Beaufort vs Beaufort: in the battle of the two coastal Carolina towns, barbecue probably isn’t the main reason to go, but each has their own longstanding joints in Roland’s Barbecue and Duke’s Bar-B-Que
The Manual’s Beards, Booze, and Bacon podcast discusses barbecue restaurants, sauces, and whiskey and wine pairings with barbecue in a recent episode from Janary. While none of the four guys on the podcast would be considered an expert when it comes to barbecue, they do speak about it enthusiastically (even if mostly in generalities). It’s a short, easy listen at 25 minutes so worth checking out if you are looking for barbecue content in your podcast feed.
Finally, the conversation turns toward what the panel was all waiting for: booze pairings. Slaughter suggests (and the guys all agreed) the best booze pairing for barbecue is a definitely a whisk(e)y with a smokey, peaty flavor. Scotch is possibly the most appropriate since it calls back to the smokiness of the meat. The group also touches on wine pairings, emphasizing that a bolder, heavier, red wine is best, such as a Zinfandel or a Napa Cabernet.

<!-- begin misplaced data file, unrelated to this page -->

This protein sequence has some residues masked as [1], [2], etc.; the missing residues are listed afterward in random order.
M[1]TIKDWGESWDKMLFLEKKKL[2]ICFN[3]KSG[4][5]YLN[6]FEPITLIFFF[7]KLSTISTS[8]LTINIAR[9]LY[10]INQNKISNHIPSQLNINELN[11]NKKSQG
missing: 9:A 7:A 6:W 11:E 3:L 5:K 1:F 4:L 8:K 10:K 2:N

1901 marked the first official recognition of Labor Day in North Carolina, and its celebration included barbecue, too. In Raleigh, the city’s union members and their guests gathered at the State Fairgrounds for music, speeches, and a baseball game between the printers and the pressmen-binders unions. It closed with a feast, and the Raleigh News & Observer noted that, “The tables were laden with Brunswick stew, barbecue, salads, breads, and all the little side dishes that tickle the palate.”